Local hospitals facing strain from omicron surge

By Brandon McCapes, Staff Writer, SoCoNews, January 26, 2022

Sonoma County hospitals are facing strain from the omicron surge, creating staffing shortages and an inability to transfer COVID-positive patients to other facilities, according to health officials.

This month, the number of confirmed active COVID-19 cases skyrocketed from around 3,000 Jan. 1 to 24,000 as of Jan. 23.

Sonoma County Health Officer Dr. Sundari Mase warned of the dangers posed by impacted hospitals at a Jan. 18 press briefing, while looking at a 30% test positivity among patients.

“Tonight we are at a crucial juncture in the pandemic driven by the omicron variant, which is a grave threat to our local hospitals’ and health care facilities’ capacity. Our new case rates are reaching levels not experienced in the two years of the pandemic,” Mase said. “Our six hospitals in Sonoma County are stressed due to staffing issues and bed capacity issues. Many staffers are out because they’ve tested positive for COVID or they have to stay home with children who have tested positive.”

Mase said that her Jan. 12 health order limiting indoor gatherings to 50 and outdoor gatherings to 100 until Feb. 11, was an effort to prevent hospitals from being overwhelmed.

She also urged Sonoma County residents to limit travel outside the home to necessary activities.

“I continue to recommend limiting travel outside the home, such as just going only to work or school, and making only necessary trips such as to the grocery store or the doctor. This will help protect you and your family and the community,” Mase said.

In a Jan. 21 email to SoCoNews, Health Program Manager Kathryn Pack, of the county epidemiology team, said, “With 105 COVID patients hospitalized, we have now surpassed the number of COVID patients in the hospitals during the last winter surge. The overall hospital census of COVID and non COVID patients is much higher than last year meaning that there is less room for hospitals to adapt to a surge. Based on record review, 64% of COVID-positive hospital patients are in the hospital for COVID whereas the remainder were admitted for other reasons and happened to test positive. Regardless of status, these patients are creating strain on the hospitals that is manifesting itself in negative impacts on the ability of our health care system to provide for the non-COVID and COVID medical needs of our county.”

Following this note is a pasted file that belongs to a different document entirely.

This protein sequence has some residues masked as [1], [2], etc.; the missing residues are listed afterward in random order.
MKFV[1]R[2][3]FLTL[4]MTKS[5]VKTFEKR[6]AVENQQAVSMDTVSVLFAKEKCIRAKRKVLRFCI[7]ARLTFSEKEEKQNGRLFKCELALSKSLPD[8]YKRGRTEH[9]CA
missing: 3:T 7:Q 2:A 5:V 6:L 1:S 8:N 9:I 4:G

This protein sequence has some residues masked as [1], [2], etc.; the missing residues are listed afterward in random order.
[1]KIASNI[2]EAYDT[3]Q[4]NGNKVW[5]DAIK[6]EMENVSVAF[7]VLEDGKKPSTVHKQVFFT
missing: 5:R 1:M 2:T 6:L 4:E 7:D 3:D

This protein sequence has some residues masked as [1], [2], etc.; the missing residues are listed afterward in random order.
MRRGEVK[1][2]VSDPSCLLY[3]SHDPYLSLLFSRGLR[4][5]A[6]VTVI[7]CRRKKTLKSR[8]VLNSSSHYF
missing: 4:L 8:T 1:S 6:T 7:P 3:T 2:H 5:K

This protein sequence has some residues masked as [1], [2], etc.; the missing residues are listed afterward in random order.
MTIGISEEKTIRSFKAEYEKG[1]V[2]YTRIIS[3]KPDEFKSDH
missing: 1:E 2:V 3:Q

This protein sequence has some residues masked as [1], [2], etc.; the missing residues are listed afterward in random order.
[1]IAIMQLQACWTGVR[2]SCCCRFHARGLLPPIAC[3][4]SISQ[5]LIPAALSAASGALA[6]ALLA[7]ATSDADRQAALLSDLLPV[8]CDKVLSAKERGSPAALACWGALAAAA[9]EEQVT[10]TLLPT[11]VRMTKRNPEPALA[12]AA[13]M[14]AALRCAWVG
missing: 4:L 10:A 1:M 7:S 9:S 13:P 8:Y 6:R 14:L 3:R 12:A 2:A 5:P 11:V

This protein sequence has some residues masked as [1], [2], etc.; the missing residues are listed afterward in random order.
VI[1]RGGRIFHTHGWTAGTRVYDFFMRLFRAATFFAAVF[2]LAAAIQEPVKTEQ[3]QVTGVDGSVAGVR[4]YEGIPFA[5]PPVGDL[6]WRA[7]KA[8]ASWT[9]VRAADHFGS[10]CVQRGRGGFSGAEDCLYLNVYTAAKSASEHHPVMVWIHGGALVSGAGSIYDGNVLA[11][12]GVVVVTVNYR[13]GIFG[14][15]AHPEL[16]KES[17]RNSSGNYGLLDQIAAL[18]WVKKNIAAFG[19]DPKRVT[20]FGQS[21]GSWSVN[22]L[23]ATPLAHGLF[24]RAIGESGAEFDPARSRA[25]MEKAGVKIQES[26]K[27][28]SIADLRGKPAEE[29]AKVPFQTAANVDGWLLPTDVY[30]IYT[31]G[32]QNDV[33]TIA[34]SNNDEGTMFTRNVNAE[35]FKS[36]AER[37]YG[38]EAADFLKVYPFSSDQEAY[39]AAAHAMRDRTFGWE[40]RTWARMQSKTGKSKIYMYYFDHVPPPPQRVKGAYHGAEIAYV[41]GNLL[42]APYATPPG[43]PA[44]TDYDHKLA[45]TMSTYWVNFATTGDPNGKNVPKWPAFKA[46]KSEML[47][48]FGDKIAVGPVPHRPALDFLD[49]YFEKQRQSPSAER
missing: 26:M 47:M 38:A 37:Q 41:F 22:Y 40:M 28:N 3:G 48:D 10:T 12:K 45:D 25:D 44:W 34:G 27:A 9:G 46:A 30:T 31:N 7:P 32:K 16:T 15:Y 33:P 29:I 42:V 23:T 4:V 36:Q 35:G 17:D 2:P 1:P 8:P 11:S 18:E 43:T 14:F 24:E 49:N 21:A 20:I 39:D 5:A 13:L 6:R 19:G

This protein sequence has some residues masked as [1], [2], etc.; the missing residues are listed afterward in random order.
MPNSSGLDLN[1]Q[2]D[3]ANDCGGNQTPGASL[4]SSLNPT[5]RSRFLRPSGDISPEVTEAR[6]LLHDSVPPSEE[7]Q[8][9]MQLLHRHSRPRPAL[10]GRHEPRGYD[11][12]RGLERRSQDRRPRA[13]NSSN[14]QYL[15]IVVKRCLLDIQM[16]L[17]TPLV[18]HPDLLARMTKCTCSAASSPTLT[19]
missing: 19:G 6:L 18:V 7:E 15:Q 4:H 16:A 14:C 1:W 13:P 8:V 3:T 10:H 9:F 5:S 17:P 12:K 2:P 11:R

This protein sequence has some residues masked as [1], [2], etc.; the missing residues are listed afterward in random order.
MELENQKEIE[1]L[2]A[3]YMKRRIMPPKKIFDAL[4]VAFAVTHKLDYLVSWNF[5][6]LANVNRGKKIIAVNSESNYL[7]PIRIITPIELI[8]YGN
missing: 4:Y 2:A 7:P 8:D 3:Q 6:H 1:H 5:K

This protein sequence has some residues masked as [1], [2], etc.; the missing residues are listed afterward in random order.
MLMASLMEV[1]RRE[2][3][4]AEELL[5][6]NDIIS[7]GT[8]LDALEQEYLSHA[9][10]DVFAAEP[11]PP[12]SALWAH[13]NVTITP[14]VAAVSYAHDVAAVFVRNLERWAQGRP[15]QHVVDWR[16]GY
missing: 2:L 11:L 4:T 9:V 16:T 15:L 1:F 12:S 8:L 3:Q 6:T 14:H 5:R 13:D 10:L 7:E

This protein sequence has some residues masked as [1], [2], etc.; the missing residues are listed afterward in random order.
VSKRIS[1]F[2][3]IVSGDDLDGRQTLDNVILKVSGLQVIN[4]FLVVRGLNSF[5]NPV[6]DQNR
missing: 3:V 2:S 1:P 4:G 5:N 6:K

Pack confirmed that the omicron variant is less severe than delta, evidenced by a decreased death rate, but that it still poses significant risks to certain populations.

“Omicron is less severe than delta was, but it’s not less severe for everyone,” she said. “We are seeing hospitalizations and deaths, particularly among our older (65+) and immunocompromised residents.”

Over 40% of ICU patients are positive, and senior care facilities are experiencing “greater numbers of cases than at any point during the pandemic,” resulting to two COVID deaths among seniors in care facilities since Jan. 1.

The increased hospitalizations are causing emergency department (ED) wait times of up to four hours or more, ambulance patient offload times of 37 minutes — 20 minutes longer than the state benchmark — and staffing shortages caused by infections among healthcare workers.

Further adding to the strain on hospitals, county hospitals are finding COVID-positive patients who would otherwise be transferred to other facilities stuck in the hospital.

Sources have also confirmed elected inpatient surgeries and procedures are being delayed amid the surge.

“The inability to transfer COVID-positive patients out to senior care facilities, homeless shelters and acute psychiatric care is creating a bottleneck of patients and bed capacity issues,” Pack said.

Mase and other health officials continue to urge vaccination as a measure to reduce both transmission rates and the severity of infection.

Infections continue to be skewed towards the unvaccinated population, which is currently seeing a case rate of 451.2 (per 100,000 residents) compared to 178.4 for the vaccinated population and an overall case rate of 209.3, as of Jan. 24. More deaths have been reported and are expected to be confirmed soon.

Health officials said the unvaccinated Sonoma County residents are, in addition to being twice as likely to be infected, 17 times more likely to be hospitalized and 14 times more likely to die of infection.

“Vaccination is a primary key to helping this virus become endemic,” Pack said.

Weighing on how increased testing — up by a factor of two compared to last year — is affecting the relatively higher confirmed cases compared to last year, Pack said that regardless of increased testing, case rates are significantly higher than at any other point. Adjusting for higher testing rates, Pack said, as of Friday, Jan. 21, the case rate would be 171 per 100,000 residents rather than 230, meaning adjusted cases reflect a threefold increase over last year, rather than a fourfold increase.

SoCoNews has reached out to the county for further clarification on how best to present the data compared to last year, and given the unknowns in how at-home tests could be affecting testing positivity rates.

This article was produced by SoCoNews. See more news at soconews.org